There are weeks, of course, when people don't talk to health insurance companies at all. But on average, respondents reported that they had spent approximately three minutes of working time and 5.5 minutes in total during the week prior to such calls. 


And the inference that for about 130 million full-time workers in the United States, with an average cost per worker of $ 37 an hour, those phone calls add up to a nationwide cost of $ 414 million per week in lost work time. 


Part-time employees contributed another $ 50 million to lost work for the week. Finally, the annual cost of the lost work was $ 21 billion - faded while speaking on the phone with health insurance representatives.


Health insurance and the impact on worker morale


The next step was to consider whether those encounters make people more resentful and less involved in their work.Sure enough, the people who spoke with the benefits officer were less satisfied with their jobs and more likely to be absent from work.


Even when researchers control the self-reported health of people, those who spoke with a helpful person the previous week were 10% less likely to be satisfied with their workplace and 14% less likely to feel connected. 


They were also more likely to make their companies pay for their dissatisfaction: Employees who spoke with the benefits manager were 35% more likely to be absent from work for a day or more, which adds up to a nationwide annual cost of $ 26 billion.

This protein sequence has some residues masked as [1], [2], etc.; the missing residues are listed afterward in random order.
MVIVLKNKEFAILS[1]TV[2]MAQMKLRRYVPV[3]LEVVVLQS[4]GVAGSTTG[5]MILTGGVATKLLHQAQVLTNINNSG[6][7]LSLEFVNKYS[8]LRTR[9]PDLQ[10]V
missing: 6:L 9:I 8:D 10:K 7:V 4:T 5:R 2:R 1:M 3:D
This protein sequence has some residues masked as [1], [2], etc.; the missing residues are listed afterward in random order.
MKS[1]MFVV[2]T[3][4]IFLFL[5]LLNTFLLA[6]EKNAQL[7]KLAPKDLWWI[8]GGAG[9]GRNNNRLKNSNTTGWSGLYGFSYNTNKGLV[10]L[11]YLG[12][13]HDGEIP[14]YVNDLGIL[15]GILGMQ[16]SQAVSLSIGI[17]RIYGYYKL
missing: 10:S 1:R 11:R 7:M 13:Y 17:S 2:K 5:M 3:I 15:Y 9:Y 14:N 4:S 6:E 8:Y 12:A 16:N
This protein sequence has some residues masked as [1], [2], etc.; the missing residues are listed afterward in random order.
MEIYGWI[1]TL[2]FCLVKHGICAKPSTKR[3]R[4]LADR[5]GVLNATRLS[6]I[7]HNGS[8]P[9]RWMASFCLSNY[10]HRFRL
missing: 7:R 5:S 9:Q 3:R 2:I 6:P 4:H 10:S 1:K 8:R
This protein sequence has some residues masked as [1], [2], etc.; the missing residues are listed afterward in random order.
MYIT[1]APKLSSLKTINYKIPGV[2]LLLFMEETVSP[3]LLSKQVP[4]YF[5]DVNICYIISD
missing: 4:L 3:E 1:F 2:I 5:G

Drawing on extensive research on the link between job satisfaction and worker productivity, the reduced job satisfaction resulting from spending time on the phone with health insurers is estimated to cost the country an additional $ 95 billion annually in reduced productivity.


Who is really to blame?


It is more wrong with insurance companies than with the companies that hire them and then fail to hold them accountable.


CEOs are the ones who should care about this, but they are only interested in how to reduce direct medical costs, unaware that the indirect costs of turnover, absenteeism, and decreased productivity are several times the direct costs of ill health.


We do not hold these outside officials accountable. We don't measure how long it takes them to process claims, how much exacerbation they cause employees, or whether they actually help recruit and retain through their actions. If you don't hold health insurers accountable, you shouldn't expect them to do a good job - and they don't.


Companies say they offer health insurance to attract and retain talent, but they offer an advantage that is managed so that it often doesn't feel like a benefit. If employers choose the best performing health insurance companies and eliminate the administratively ineffective ones, they will get more value for the money they spend.